Thursday, September 25, 2008
according to the test I am a:
You are best described as a:
You exhibit a very well-developed sense of Right and Wrong and believe in economic fairness.
According to Laura Sullivan (whoever that is) in Parenting magazine: 3 reasons daycare is good for your kid.
1. It'll make him healthier -- all the "bugs" he's exposed to may strengthen his immune system.
2. It'll prep him for school -- a recent NIH study found that 4-year-olds in daycare did better on literacy and number-skills tests.
3. It'll jump-start his social life -- "Because they have to get along with lots of other children, they learn they don't always come first and how to make friends."
Are those really the best arguments they can come up with? Yikes. Sign me up! I could vent more, but I have to go make sure my kids are learning that they don't always come first. Ha!
(I can't get the hyperlink to work on my blog. I must be doing something wrong)
By that standard I'm truly blessed with a long list of friends. Hopefully I'm growing at being one as well.
Tuesday, September 16, 2008
I have two beautiful little fly children, Bacon and Grease. But I almost lost them once. This is what … oh I better just tell you the story from the beginning. It started like this: I was out teaching my little kids to fly. But Bacon of them wasn’t strong enough and fell in to a spider web. I ran frantically for my little kid but I was not speedy enough to get there before the spider occupying that web got to Bacon.
I closed my eyes and covered my ears so that I might not hear the agonizing screams of Bacon. I knew I would still hear him so I braced myself for Bacons shrieks. And I waited. And waited. But I did not here any screams so I looked to see what had happened. As I floated there in awe saw the spider helping bacon untangle himself.
I told Grease to wait and cautiously moved towards the web, afraid it might be a trick to capture both me and Bacon. As I crept towards the web, hoping that the ugly spider wouldn’t detect me, I jumped as I heard a very deep voice say, “ I Can see you.” I looked around, wondering where the voice came from. That’s when I realized that it had come from the spider. “ If your wondering if you can get your tasty… I mean adorable little son back, I’ll give him to you.” “Ok,” I replied. I flew to the good spider and retrieved my son.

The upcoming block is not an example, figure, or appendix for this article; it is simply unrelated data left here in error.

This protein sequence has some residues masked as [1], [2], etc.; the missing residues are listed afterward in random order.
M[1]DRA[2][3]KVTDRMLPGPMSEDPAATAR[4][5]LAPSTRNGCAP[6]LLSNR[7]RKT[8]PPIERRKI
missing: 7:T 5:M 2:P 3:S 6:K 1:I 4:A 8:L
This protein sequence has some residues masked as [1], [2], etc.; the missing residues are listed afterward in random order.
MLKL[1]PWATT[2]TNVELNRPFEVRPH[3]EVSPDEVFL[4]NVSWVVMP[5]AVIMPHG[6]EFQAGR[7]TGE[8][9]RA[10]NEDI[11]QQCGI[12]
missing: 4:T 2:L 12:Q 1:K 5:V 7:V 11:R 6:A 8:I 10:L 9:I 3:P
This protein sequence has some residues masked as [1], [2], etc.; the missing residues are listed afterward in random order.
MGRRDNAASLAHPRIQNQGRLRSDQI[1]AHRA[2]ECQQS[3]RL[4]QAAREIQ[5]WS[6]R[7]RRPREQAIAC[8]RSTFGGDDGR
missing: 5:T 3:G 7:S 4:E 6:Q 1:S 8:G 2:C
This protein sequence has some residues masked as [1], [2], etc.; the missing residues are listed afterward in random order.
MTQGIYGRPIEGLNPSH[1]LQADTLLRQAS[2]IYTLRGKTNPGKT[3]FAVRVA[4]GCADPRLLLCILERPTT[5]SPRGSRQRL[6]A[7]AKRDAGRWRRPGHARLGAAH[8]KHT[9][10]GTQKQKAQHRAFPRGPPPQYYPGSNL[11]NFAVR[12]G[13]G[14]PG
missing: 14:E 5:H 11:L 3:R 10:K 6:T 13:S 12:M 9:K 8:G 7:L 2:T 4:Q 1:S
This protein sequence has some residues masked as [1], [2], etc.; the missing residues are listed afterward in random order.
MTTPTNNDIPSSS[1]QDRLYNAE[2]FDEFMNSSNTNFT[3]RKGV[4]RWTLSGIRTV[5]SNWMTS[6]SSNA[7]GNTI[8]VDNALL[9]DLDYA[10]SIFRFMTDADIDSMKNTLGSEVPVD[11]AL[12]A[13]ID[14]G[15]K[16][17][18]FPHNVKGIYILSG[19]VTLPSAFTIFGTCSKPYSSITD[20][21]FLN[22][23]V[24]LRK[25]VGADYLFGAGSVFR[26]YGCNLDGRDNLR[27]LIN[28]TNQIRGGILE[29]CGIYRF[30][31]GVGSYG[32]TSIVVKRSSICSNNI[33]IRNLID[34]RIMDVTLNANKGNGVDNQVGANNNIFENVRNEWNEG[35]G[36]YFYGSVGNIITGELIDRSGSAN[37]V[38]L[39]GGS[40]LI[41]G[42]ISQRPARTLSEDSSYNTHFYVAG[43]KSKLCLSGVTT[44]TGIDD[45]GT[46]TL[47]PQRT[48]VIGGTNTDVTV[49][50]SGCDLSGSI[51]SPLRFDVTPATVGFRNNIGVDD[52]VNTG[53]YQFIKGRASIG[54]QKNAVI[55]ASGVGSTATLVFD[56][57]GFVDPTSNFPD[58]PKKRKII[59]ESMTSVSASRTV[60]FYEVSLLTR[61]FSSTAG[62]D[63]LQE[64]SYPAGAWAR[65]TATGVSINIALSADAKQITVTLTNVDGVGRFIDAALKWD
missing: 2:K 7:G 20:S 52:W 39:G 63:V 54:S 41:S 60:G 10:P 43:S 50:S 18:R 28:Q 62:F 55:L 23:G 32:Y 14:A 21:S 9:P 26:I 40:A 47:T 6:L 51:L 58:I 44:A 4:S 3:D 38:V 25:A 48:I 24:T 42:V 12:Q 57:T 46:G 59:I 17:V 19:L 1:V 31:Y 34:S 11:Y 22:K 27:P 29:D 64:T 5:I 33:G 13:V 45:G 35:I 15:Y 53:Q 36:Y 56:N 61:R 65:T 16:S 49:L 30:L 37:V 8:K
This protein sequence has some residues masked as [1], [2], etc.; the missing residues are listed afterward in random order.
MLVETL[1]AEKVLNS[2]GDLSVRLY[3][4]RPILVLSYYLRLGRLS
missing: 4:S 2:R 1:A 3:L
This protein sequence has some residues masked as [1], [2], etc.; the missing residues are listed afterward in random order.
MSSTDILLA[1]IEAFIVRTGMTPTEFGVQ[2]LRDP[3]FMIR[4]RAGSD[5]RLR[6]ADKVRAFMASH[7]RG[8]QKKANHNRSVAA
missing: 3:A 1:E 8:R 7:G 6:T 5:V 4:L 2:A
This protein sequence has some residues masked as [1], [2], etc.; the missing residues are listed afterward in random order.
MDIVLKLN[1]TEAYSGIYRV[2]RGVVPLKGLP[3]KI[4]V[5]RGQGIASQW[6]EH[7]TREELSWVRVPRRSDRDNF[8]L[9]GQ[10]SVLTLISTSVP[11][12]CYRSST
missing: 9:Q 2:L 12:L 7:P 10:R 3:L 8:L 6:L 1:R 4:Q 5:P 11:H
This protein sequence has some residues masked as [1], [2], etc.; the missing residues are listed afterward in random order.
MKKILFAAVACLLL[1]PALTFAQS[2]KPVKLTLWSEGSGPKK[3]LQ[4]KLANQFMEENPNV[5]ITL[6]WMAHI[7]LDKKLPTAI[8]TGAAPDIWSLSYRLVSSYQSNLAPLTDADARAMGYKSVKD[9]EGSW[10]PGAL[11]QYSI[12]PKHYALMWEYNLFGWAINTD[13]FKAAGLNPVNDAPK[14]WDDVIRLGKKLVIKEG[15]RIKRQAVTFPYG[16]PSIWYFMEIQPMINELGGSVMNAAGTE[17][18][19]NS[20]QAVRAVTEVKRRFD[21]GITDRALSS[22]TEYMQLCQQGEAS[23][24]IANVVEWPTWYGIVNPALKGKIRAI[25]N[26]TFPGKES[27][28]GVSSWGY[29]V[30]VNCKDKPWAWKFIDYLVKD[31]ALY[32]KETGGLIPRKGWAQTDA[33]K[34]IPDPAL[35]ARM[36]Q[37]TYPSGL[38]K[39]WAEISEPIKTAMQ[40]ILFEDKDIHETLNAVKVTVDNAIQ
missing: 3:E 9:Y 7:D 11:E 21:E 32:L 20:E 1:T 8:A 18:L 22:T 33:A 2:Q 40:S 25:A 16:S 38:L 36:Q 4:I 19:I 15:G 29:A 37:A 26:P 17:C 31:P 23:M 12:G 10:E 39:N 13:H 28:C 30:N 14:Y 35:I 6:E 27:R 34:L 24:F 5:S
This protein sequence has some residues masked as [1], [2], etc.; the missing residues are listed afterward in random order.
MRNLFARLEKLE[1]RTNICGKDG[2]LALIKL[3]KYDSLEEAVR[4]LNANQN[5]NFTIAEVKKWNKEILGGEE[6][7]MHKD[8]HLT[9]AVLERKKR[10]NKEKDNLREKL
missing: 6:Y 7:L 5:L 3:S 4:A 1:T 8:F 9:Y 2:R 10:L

“Thank you,” I fervently said over and over again. “No problem. I am working on becoming a vegetarian. Resisting your son was the perfect test to see if I am a full vegetarian,” said the spider. “My name is omelette. What is your name?” asked the spider. I answered to his question,” My name is Hash Brown. I’m very pleased to meet you. Once again I thank you for not eating my son Bacon. My other son’s name is Grease. I’ll call him so you can meet him.”
“ No thank you, “ replied Omelette to this offer.” If ever you are in trouble again, just call on me, and ol’ Omelette will come running along.” “Ok,” I said, grateful for his offer. “ See you around.”
Omelette came visiting almost every day, bringing presents for the kids frequently. The kids started to look forward to the visits of Omelette and so did I, for the house( if you call a hollow log a house) was awfully boring with no other adults. So this went on for two or three months (or was it days?) until a fly family reunion called me to town for a week. I could not take Bacon or Grease because, even though they were almost adults, they still could not fly great distances like a hundred feet. So I asked Omelette to watch Bacon and Grease while I was gone.
Here is spiders account on what happened while I was gone: Omelette said the first through third days were easy to watch the kids. It was the fourth day that he began to feel the temptation to eat them. Omelette was able to resist banqueting them on the fifth and sixth day, but it was not easy Omelette told me. On the seventh day was when the real trial came. He had Bacon in his hands, his fangs/mouth wide open when he dropped Bacon, turned and ran, and got himself stuck in a crack on purpose. From then on I, Hash Brown le Pancake never trusted Omelette to watch my children for more than three days again.
Thursday, September 4, 2008
They also teach earthly complete sanctification -- I've never understood that one -- and KJV only. Eek.
Here's how it starts: